Monday, October 15, 2012

Frankfurt Book Fair studies classroom of future

Pakistan News & Features Services

The Frankfurt Book Fair 2012 has lived up to the billing of being the premier event of its kind. As in the past, the fair has come with exceptional side-events making it very memorable. 

The digitalization has taken the world by storm and the point was highlighted during the Frankfurt Book Fair 2012. 

With children being one of the central themes this year there was lot of novel ideas on display. The participants were passed on the message by the educational experts and interactive content producers that the digital world is knocking at the classroom door but it is not simply a matter of shifting from paper to screen. 

While portable devices such as the smartphone and tablet computer have revolutionised daily life for millions of people by enabling access to the Internet, schools have largely remained untouched by new technology. But children paradoxically tend to be more comfortable at handling the devices and are sometimes viewed as intuitively digital. 

However, the experts believe that schools will not switch to digital overnight and that any transition would not be without growing pains. 

US consultant on education and digital matters Ron Reed was of the opinion that there was "a precious limited number of minutes in a day" when meaningful interaction occurred between a teacher and a student. 

"So there is a requirement that the content or the tool must contribute, and it must be more than a 'nice to have', it must be 'must have' and replace something with greater efficiency and power," he said.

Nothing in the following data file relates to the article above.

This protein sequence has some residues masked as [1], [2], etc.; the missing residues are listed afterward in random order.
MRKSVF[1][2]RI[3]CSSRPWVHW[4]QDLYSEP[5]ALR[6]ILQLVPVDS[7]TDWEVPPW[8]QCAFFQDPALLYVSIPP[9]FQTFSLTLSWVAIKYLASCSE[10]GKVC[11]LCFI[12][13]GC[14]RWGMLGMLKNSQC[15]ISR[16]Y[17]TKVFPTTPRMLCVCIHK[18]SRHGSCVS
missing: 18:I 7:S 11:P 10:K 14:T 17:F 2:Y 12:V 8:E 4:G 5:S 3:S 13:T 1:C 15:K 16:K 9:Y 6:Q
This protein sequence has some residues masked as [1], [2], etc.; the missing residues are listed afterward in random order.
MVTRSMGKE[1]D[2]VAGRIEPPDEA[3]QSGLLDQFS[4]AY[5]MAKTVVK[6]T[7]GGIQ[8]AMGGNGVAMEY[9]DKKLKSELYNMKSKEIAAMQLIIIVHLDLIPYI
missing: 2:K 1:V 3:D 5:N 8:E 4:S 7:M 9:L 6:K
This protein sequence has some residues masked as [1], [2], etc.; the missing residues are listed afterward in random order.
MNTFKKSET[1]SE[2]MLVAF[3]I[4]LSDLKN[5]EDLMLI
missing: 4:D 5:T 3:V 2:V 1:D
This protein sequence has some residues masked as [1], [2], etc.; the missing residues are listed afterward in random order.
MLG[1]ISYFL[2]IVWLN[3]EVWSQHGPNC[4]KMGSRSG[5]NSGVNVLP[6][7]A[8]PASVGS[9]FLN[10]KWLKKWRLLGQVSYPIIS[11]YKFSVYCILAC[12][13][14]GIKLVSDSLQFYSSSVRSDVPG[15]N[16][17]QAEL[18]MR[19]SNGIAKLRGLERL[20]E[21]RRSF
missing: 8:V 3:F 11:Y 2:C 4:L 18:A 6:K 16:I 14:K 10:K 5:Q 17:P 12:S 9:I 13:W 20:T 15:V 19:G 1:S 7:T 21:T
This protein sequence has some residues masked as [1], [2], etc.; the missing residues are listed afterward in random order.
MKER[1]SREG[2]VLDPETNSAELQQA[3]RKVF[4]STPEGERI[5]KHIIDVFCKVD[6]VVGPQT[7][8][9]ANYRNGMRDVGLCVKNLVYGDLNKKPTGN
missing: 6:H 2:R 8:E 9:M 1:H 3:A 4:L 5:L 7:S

He warned against focusing only on a digital transition rather than a change in the overall way children learn. "It's clearly about methodology, not just tools, and it needs to be not about products, it needs to be about practices," he said. 

Even with the advent of new technology in the classroom, experts believe the role of the teacher will not gradually disappear and will continue to be the key to learning, albeit with digitalised backup. 

"You still need supportive teachers and good teaching without that, technology would become nothing more than a distraction in the classroom," Linda Zecher, Chief Executive of school book publishers Houghton Mifflin Harcourt (HMH), thought. 

According to the experts, teachers need the training to ensure that embracing the new technology bears fruit and the benefit is passed on to the students. 

Four schools in the US state of California used a curriculum developed on the I-Pad by HMH to teach algebra, Zecher said, noting that when it was correctly implemented, students' results increased markedly, whereas no improvement was seen when it was poorly put into practice. 

Lewis Bronze, Chief Executive and co-founder of Espresson Education, a company offering interactive content to teachers and schools, stressed the need to follow up once the devices were in schools. 

"Commercial companies which sell products to schools have the responsibility not to just sell and walk away, but to help the teachers implement the products that we sold them," he shared.

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